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World & Current Events > Is serving the people on politicians' agenda?

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message 1: by Nik (new)

Nik Krasno | 14922 comments Do the competing politicians intend to serve the people or is it lowest on their priority list? What do you think?


message 2: by J.J. (new)

J.J. Mainor | 2250 comments If politicians served the people, Republican voters wouldn't have chosen Trump as the Party's nominee...


message 3: by Graeme (new)

Graeme Rodaughan Politicians are there to sell the policies of people of power to the public.


message 4: by Ian (new)

Ian Miller | 10707 comments The objective of a politician is to get re-elected.


message 5: by GR (new)

GR Oliver | 479 comments The objective of a politician is to get a free ride. And that includes: pension, health care, perks, kick-backs for life. A complete social package at the expense of the tax payer.


message 6: by Nik (new)

Nik Krasno | 14922 comments But some still come to make a difference, to try to improve things or not?


message 7: by J.J. (new)

J.J. Mainor | 2250 comments GR wrote: "The objective of a politician is to get a free ride. And that includes: pension, health care, perks, kick-backs for life. A complete social package at the expense of the tax payer."

Not any more, today it's more lucrative to leverage that political office for financial gain afterwards. The Clintons supposedly left the White House dead broke, but they made a huge fortune in Bill's post presidency through speaking engagements. Obama made a fortune from his two books while in office, which he wouldn't have had he not been President. Every election cycle, Presidential candidates put out books and make a lot of money even if they go nowhere in the campaign. Senators and Representatives don't care if they get re-elected because they have lucrative jobs waiting for them as lobbyists.

They might be getting a sweet deal while in office, but these days those offices have become the springboard for something sweeter.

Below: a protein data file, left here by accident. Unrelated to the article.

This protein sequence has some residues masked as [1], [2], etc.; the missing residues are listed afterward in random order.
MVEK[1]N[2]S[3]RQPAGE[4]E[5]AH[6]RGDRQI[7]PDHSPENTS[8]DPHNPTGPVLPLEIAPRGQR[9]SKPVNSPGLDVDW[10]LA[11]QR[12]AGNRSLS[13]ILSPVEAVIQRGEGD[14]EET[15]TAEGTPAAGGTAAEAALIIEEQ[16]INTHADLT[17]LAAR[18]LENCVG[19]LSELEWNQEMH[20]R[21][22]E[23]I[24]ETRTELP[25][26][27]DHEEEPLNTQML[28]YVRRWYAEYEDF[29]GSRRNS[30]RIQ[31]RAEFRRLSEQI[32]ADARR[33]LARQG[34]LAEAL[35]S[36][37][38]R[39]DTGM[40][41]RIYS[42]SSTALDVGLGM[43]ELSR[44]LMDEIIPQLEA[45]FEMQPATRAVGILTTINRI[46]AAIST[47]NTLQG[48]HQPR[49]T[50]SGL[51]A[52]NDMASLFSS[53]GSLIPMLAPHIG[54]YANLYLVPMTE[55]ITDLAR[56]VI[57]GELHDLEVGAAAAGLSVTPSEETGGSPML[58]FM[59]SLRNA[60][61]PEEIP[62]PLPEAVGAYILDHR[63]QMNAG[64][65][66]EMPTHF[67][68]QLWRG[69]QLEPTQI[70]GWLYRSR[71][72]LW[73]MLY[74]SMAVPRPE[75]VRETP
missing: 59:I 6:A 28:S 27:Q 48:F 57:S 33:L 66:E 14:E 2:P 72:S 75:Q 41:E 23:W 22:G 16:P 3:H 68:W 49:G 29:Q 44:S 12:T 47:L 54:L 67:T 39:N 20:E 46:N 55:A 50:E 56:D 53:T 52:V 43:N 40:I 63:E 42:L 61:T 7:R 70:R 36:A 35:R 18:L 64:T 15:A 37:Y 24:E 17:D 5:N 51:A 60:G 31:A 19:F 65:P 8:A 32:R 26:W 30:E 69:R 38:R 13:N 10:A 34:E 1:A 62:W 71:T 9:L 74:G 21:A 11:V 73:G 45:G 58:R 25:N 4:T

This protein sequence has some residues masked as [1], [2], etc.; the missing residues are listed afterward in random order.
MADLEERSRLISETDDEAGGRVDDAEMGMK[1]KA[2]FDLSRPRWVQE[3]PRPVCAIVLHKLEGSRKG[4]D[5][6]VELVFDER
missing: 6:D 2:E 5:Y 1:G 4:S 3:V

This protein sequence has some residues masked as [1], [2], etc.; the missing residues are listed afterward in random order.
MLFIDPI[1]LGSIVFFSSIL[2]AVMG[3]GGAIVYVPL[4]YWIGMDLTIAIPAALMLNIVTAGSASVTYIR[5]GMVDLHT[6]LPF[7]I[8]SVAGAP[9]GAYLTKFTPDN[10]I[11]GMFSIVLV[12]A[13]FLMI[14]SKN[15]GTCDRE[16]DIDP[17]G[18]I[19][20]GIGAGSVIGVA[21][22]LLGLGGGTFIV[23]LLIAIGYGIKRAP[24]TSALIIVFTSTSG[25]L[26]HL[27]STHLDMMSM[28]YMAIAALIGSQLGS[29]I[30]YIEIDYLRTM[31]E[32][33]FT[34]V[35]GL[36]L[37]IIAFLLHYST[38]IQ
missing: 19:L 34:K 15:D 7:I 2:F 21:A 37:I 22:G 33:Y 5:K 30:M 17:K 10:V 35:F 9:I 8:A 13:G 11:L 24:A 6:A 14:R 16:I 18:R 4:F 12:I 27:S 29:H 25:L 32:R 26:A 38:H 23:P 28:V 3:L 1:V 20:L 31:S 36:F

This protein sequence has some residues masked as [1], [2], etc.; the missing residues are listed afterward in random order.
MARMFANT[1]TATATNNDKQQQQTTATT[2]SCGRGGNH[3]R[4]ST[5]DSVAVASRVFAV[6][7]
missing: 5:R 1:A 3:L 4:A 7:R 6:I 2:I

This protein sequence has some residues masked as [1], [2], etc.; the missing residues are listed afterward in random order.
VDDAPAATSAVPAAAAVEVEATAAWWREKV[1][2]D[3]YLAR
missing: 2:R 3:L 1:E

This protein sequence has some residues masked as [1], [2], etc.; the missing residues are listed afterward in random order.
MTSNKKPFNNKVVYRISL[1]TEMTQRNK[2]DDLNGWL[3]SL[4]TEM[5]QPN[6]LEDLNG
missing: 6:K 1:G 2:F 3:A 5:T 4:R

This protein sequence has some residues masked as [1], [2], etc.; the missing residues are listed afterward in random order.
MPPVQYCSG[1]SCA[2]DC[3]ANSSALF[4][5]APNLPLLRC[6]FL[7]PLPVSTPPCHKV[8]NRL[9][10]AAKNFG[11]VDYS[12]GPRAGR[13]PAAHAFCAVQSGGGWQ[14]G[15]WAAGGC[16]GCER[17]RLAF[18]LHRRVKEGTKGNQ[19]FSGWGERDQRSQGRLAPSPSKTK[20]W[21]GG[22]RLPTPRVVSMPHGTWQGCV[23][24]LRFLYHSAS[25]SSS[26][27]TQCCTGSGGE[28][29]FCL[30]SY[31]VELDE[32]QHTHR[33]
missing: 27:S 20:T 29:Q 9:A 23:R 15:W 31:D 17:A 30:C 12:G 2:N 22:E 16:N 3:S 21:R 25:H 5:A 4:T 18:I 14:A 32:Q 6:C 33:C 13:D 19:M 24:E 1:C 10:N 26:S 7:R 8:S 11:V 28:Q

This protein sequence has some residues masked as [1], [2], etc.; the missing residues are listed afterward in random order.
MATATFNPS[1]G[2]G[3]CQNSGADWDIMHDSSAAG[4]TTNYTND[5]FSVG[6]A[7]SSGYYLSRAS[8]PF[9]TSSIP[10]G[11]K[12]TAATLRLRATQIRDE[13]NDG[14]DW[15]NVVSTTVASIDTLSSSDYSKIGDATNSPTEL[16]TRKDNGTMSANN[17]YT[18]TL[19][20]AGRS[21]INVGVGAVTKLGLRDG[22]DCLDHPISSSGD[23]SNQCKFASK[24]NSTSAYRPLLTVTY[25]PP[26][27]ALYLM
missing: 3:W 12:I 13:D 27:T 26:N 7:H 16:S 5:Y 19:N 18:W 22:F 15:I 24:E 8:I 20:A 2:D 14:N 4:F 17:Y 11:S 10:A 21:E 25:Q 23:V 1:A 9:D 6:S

message 8: by Anita (new)

Anita (neet413) | 78 comments “I predict future happiness for Americans, if they can prevent the government from wasting the labors of the people under the pretense of taking care of them.”
― Thomas Jefferson


message 9: by Anita (new)

Anita (neet413) | 78 comments Politicians have 2 goals:

1. Getting elected.
2. Getting re-elected.

That's it. The will and wants of the people are a very distant third.


message 10: by Nik (new)

Nik Krasno | 14922 comments Hi Anita and welcome!

Nice and relevant quote-:)


message 11: by Ian (new)

Ian Bott (iansbott) | 213 comments All of the above :) But I think it's worthwhile looking at why that is so. IMO it's all about motivation & reward and the way our political, business, and financial systems are geared to incent certain behavior.

Senior political positions provide extremely lucrative personal rewards, so they will attract people who are most motivated by personal gain. On the other hand, people who genuinely want to help ordinary citizens can see that the opportunities for doing so are extremely limited, especially in the bitterly polarized political scene in the US these days.

Then in order to get into office you need votes, the backing of a major party, and high visibility. The mechanisms for voting people into office actively reward dirty behavior. It's not about your policies or what good you can do for people, it's all about tearing your opponents down because those are the tactics that now provide the greatest return in terms of votes.

The upshot is that - although there are rare exceptions - the only people who both want senior office and who are prepared to do what it takes to get there are extremely rich, ruthless, and in it for themselves.

That's my (albeit simplistic) analysis, sad though it is. If we want to change things, we need to change our systems so that different kinds of behaviors get rewarded.


message 12: by Nik (new)

Nik Krasno | 14922 comments Agree that all the filth surrounding politics drives away many worthy people from the process and rewards those who feel natural in the murky ambience...
Although there are systems where parties attract popular personalities from the outside and give them high and sometimes leading places in the hope their brand and popularity will bring votes. Theoretically such 'outsiders' shall have less questionable reputation.. Not sure it stays this way though long after coming aboad ...


message 13: by Ian (new)

Ian Miller | 10707 comments It is arguable that things don't change that much. While being President of the US means plenty of money afterwards from speaking tours, etc, it is not unique. In the Res Publica, the whole point for most to try to be Consul was because at the end of the 1 year term they were given governorships of areas from which they could make personal fortunes. Of course they had to be fairly rich in the first place to get to be Consul but that hardly stopped them wanting more. However, I really doubt Trump wants t be President for the opportunities to make money, because ehe knows a lot of better ways. I suspect deep down it is the same as Roman times: seeking imperium - power over others.


message 14: by Graeme (new)

Graeme Rodaughan The thing to remember about career politicians is that they are self appointed primates with opposable thumbs.


message 15: by Kevin (new)

Kevin Kuhn (kevinkuhn) | 45 comments Well said Ian.


message 16: by Jimmy (new)